Guest post by Jen Hetzel Silbert
At the close of a recent education speaker series event hosted by Brown University’s Annenberg Institute of School Reform, guest Michael Cohen of Achieve said the following: “The most important thing communities can do is create safe spaces for conversation where we don’t talk past but with each other.”
This was a timely statement, as the room at the Rhode Island Foundation was filled with persons representing many different slices of the education reform conversation - persons for and against standardized tests and the Common Core, and persons of divergent opinions on how to ensure accountability, protect teacher autonomy, and increase student and parental engagement. But as Susan Lusi, Superintendent of Providence Public Schools, pointed out in her comments to Cohen, “We shouldn’t let the rhetoric outstrip the reality.”
This left me wondering, what is the reality? And how might one teacher’s, or administrator’s, or parent’s, or student’s reality be different from the next?
My guess: very.
Our individual experiences shape our current reality of what’s working and what needs to be improved in public education -- not just at a national level, but locally as well. We are each a treasure trove of stories that shape who we are, what we believe, and why.
I’m a mom, so you can imagine the stories I’ve amassed about learning -- not just from raising my own kids, but also from my own childhood. These stories, stitched together, paint a rich and illustrative picture of what powerful learning is and can be. I can only imagine the wealth of knowledge buried in other people’s stories, and the clarity we might co-create if we just sat down to share them.
Why not start now? And why not start by relying on a method so simple and childlike in design we readily underestimate its power and influence as grown adults. In fact, this method is so good it’s been around since humans first discovered they could talk.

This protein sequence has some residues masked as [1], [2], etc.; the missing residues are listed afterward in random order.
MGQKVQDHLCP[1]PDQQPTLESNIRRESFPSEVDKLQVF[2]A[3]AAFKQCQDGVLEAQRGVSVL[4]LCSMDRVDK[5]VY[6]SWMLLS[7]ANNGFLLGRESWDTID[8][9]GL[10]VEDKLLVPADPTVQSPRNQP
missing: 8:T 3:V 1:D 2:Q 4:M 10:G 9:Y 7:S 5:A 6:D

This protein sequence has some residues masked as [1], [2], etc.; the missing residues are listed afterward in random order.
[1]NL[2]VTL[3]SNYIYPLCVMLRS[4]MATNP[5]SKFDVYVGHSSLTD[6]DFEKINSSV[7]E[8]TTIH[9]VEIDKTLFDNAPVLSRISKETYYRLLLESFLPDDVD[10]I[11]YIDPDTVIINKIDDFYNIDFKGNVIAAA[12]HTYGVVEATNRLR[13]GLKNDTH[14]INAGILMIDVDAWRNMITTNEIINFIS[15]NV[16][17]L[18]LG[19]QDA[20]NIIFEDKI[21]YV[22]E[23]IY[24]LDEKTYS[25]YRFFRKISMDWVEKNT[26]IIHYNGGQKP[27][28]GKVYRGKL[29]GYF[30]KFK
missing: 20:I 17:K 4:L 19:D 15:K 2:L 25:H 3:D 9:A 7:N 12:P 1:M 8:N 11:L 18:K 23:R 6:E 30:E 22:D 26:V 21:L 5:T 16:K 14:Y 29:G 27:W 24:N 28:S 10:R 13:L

Very simply, let’s tell more stories.
This is the essence of #Learning401 in Rhode Island.
#Learning401 is an open-mic storytelling slam where Rhode Island residents regardless of age, background, role or title can come together to share their most powerful learning moment, regardless of when it took place, and whether it was inside or outside of school. Our goal is to help people consider what each other’s stories can reveal about what powerful learning really looks like, and requires - and which roles we can each play in making our schools and organizations embody those design principles.
Building on the work of Faces of Learning and the 10-part video story series, A Year at Mission Hill, the #Learning401 movement is bringing together local students, their families, educators, administrators, policy makers, employers, community leaders, and residents - anyone and everyone who knows learning and therefore has a voice in helping to advance it.
When it comes to the complex hurdles of education reform, we will continue to have our differences. But perhaps by agreeing to hear each other’s stories, and make public our own, we can contribute to the creation of a more focused environment in which to have the discussion about our nation’s schools, and how they can best be improved.
There are a number of ways you can help add your voice to the effort:
• Start by asking the question, “When and where were you when you learned best?”
• Host a learning story slam in your community or area code.
• Join the #Learning401 conversation on Twitter. Or better yet, attend our learning story slam in Providence, Rhode Island Tuesday, April 9th, 5-7 pm at New Urban Arts (free admission, open to the public)
Everyone has a powerful learning story. What’s yours?
Jen Hetzel Silbert is a partner at Innovation Partners of Rhode Island. Follow her on Twitter at @jhsilbert.
The opinions expressed in Of, By, For: In Search of the Civic Mission of K-12 Schools are strictly those of the author(s) and do not reflect the opinions or endorsement of Editorial Projects in Education, or any of its publications.